Is that a giant talking Sugar Crisp box?

Why, yes it is. And it's meant to get millennials in the mood to buy cereal after doing prize challenges, like singing its jingle or breakdancing.

IMG_2689The Sugar Crisp Bear isn’t as young as he looks. He’s been selling cereal for almost 65 years. His biggest fans, though, are almost a third his age. They grew up with him on cereal boxes and in animated commercials, but many of them are now entering their independent young adult years and may not feel as connected to the easy-going mascot as they did during their childhood.

So to reach this distracted cohort of 18- to 24-year-olds, the bear has been making guest appearances at college campuses in late October and early November, along with a giant cereal box. Not an ordinary cardboard mock-up of the Sugar Crisp breakfast food, the mechanical box (which hid a brand spokesman inside and was created by agency Jam Van) interacted with students and challenged them to do random dares, like singing the brand’s jingle, catching its oats in their mouth, break-dancing and yoga poses. By completing challenges, they stood the chance to win swag (cereal, t-shirts) on the spot.

The hope is to get the target to share their responses to the challenges (which are filmed by a GoPro camera on the cereal box) with their social networks using the hashtag #SugarBearStyle, says Alison Belot, account director at Noise Digital (the agency responsible for the creative and strategic execution of the fall campaign). They’re also invited to share images and video of themselves doing anything they deem “cool” on Twitter, Vine and Instagram using the same hashtag for the chance to win $5,000.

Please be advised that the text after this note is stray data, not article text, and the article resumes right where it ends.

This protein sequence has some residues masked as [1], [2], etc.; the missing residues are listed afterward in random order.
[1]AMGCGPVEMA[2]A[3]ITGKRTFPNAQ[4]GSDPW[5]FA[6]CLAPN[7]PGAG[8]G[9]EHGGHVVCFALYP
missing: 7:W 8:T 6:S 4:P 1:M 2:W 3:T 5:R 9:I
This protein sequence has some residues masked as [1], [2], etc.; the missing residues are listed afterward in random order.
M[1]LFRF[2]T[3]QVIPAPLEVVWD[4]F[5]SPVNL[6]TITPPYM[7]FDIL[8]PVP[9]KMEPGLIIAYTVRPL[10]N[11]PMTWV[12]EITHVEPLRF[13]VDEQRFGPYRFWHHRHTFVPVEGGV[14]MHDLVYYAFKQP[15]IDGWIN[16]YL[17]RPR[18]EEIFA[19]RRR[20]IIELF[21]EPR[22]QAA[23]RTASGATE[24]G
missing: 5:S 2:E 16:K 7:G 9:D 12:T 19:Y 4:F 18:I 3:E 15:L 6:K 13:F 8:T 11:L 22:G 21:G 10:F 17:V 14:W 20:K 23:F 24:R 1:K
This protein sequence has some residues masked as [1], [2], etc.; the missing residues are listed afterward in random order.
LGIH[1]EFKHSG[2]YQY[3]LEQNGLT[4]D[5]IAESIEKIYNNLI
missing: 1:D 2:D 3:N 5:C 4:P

When the brand first started targeting millennials, and visited campuses last year for a similar experiential campaign, minus the interactive cereal box, it gave out samples and drove students to a dedicated brand website.

IMG_2987“[Sugar Crisp's] target audience is constantly connected to their social accounts, so we [realized that] that is a better place to engage with them directly, as opposed to a brand website,” she says, adding that the brand invested in content partnerships with influencers like Viners Ray Ligaya and Matt Paquette, as well as Calgary Flames player Sam Bennett and Dude Perfect to create video content that uses and promotes the hashtag #SugarBearStyle. So far, the content partner posts have garnered a combination of more than two million video views. And Sugar Crisp has also been responding to social posts that mention the brand and its hashtag, reaching out to users with personalized messages.

In addition, when the Post Foods brand executed the experiential campaign last year, it focused on giving out samples, as opposed to one-on-one engagement with the target. By adding the interactive cereal box, the brand is able to personally connect with students, says Belot. “Last year was about getting samples out on campus, this year we’re looking to have richer engagements…The offline interaction at [the] experiential events has been a huge online participation driver,” she adds.